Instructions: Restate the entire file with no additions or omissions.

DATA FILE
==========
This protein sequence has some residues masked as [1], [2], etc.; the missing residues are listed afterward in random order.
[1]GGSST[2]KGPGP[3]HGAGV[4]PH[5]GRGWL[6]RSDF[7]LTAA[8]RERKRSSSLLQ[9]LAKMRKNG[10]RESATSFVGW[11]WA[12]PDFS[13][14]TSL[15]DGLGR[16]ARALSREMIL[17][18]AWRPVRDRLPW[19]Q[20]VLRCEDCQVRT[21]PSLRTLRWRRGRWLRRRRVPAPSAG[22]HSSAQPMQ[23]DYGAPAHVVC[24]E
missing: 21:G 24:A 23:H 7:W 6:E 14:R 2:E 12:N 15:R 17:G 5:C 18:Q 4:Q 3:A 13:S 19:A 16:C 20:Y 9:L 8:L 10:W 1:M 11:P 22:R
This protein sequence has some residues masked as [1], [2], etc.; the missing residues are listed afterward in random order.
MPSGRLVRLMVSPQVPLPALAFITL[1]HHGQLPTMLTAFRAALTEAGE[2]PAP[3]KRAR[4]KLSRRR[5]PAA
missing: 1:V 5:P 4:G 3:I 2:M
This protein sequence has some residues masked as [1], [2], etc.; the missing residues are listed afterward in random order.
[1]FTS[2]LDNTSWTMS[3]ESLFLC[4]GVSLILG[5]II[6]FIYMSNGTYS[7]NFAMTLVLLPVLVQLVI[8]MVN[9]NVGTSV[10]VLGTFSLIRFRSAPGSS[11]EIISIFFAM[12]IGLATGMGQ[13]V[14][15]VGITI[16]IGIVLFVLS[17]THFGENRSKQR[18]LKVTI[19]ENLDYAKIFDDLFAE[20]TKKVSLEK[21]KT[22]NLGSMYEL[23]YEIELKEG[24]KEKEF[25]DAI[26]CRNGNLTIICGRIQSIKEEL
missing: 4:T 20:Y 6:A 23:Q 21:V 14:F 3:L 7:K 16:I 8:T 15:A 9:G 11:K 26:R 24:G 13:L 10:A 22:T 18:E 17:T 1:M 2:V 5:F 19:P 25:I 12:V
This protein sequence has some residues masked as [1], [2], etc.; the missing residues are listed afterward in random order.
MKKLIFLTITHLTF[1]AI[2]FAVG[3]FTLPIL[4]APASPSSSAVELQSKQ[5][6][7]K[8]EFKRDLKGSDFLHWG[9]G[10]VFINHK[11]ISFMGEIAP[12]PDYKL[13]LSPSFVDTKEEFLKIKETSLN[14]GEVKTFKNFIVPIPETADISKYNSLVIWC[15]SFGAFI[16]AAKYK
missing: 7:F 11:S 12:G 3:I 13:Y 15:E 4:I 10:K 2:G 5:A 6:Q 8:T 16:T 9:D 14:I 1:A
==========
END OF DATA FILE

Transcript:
This protein sequence has some residues masked as [1], [2], etc.; the missing residues are listed afterward in random order.
[1]GGSST[2]KGPGP[3]HGAGV[4]PH[5]GRGWL[6]RSDF[7]LTAA[8]RERKRSSSLLQ[9]LAKMRKNG[10]RESATSFVGW[11]WA[12]PDFS[13][14]TSL[15]DGLGR[16]ARALSREMIL[17][18]AWRPVRDRLPW[19]Q[20]VLRCEDCQVRT[21]PSLRTLRWRRGRWLRRRRVPAPSAG[22]HSSAQPMQ[23]DYGAPAHVVC[24]E
missing: 21:G 24:A 23:H 7:W 6:E 14:R 2:E 12:N 15:R 17:G 5:C 18:Q 4:Q 3:A 13:S 19:A 16:C 20:Y 9:L 8:L 10:W 1:M 11:P 22:R
This protein sequence has some residues masked as [1], [2], etc.; the missing residues are listed afterward in random order.
MPSGRLVRLMVSPQVPLPALAFITL[1]HHGQLPTMLTAFRAALTEAGE[2]PAP[3]KRAR[4]KLSRRR[5]PAA
missing: 1:V 5:P 4:G 3:I 2:M
This protein sequence has some residues masked as [1], [2], etc.; the missing residues are listed afterward in random order.
[1]FTS[2]LDNTSWTMS[3]ESLFLC[4]GVSLILG[5]II[6]FIYMSNGTYS[7]NFAMTLVLLPVLVQLVI[8]MVN[9]NVGTSV[10]VLGTFSLIRFRSAPGSS[11]EIISIFFAM[12]IGLATGMGQ[13]V[14][15]VGITI[16]IGIVLFVLS[17]THFGENRSKQR[18]LKVTI[19]ENLDYAKIFDDLFAE[20]TKKVSLEK[21]KT[22]NLGSMYEL[23]YEIELKEG[24]KEKEF[25]DAI[26]CRNGNLTIICGRIQSIKEEL
missing: 4:T 20:Y 6:A 23:Q 21:V 14:F 3:L 7:K 16:I 8:T 15:A 9:G 11:K 26:R 24:G 13:L 10:A 22:T 18:E 17:T 1:M 2:V 5:F 19:P 25:I 12:V
This protein sequence has some residues masked as [1], [2], etc.; the missing residues are listed afterward in random order.
MKKLIFLTITHLTF[1]AI[2]FAVG[3]FTLPIL[4]APASPSSSAVELQSKQ[5][6][7]K[8]EFKRDLKGSDFLHWG[9]G[10]VFINHK[11]ISFMGEIAP[12]PDYKL[13]LSPSFVDTKEEFLKIKETSLN[14]GEVKTFKNFIVPIPETADISKYNSLVIWC[15]SFGAFI[16]AAKYK
missing: 7:F 11:S 12:G 3:I 13:Y 15:E 4:I 10:K 2:G 5:A 6:Q 8:T 16:T 9:D 14:I 1:A